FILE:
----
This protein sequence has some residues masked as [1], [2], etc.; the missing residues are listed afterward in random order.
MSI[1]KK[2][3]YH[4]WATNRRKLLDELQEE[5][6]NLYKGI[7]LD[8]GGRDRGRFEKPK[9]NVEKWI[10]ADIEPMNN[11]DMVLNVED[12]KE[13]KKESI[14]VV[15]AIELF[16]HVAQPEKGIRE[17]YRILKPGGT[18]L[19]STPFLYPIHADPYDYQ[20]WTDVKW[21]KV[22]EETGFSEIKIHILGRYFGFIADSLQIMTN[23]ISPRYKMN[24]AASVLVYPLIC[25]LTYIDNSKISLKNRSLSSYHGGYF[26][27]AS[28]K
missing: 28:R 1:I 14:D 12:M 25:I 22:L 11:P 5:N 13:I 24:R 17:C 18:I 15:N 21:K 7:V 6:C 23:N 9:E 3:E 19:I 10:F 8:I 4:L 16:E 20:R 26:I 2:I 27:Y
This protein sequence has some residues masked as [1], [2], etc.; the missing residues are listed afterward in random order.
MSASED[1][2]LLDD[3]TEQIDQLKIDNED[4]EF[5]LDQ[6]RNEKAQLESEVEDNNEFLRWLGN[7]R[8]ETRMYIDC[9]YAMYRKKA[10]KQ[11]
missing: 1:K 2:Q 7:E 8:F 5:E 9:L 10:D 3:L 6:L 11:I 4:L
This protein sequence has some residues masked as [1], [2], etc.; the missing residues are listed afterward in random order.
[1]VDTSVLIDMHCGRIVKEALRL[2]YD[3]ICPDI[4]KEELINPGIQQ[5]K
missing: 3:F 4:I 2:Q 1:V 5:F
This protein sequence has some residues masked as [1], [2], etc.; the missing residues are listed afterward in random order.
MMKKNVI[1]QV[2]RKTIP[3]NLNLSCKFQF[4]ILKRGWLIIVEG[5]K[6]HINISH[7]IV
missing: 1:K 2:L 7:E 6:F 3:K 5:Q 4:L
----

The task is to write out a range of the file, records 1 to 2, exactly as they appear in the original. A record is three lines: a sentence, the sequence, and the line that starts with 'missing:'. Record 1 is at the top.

This protein sequence has some residues masked as [1], [2], etc.; the missing residues are listed afterward in random order.
MSI[1]KK[2][3]YH[4]WATNRRKLLDELQEE[5][6]NLYKGI[7]LD[8]GGRDRGRFEKPK[9]NVEKWI[10]ADIEPMNN[11]DMVLNVED[12]KE[13]KKESI[14]VV[15]AIELF[16]HVAQPEKGIRE[17]YRILKPGGT[18]L[19]STPFLYPIHADPYDYQ[20]WTDVKW[21]KV[22]EETGFSEIKIHILGRYFGFIADSLQIMTN[23]ISPRYKMN[24]AASVLVYPLIC[25]LTYIDNSKISLKNRSLSSYHGGYF[26][27]AS[28]K
missing: 28:R 1:I 14:D 12:M 25:I 22:L 11:P 5:N 13:I 24:R 17:C 18:I 15:N 21:K 7:V 6:C 23:N 9:E 3:E 19:I 10:F 8:I 4:L 16:E 20:R 26:I 2:I 27:Y
This protein sequence has some residues masked as [1], [2], etc.; the missing residues are listed afterward in random order.
MSASED[1][2]LLDD[3]TEQIDQLKIDNED[4]EF[5]LDQ[6]RNEKAQLESEVEDNNEFLRWLGN[7]R[8]ETRMYIDC[9]YAMYRKKA[10]KQ[11]
missing: 1:K 2:Q 7:E 8:F 5:E 9:L 10:D 3:L 6:L 11:I 4:L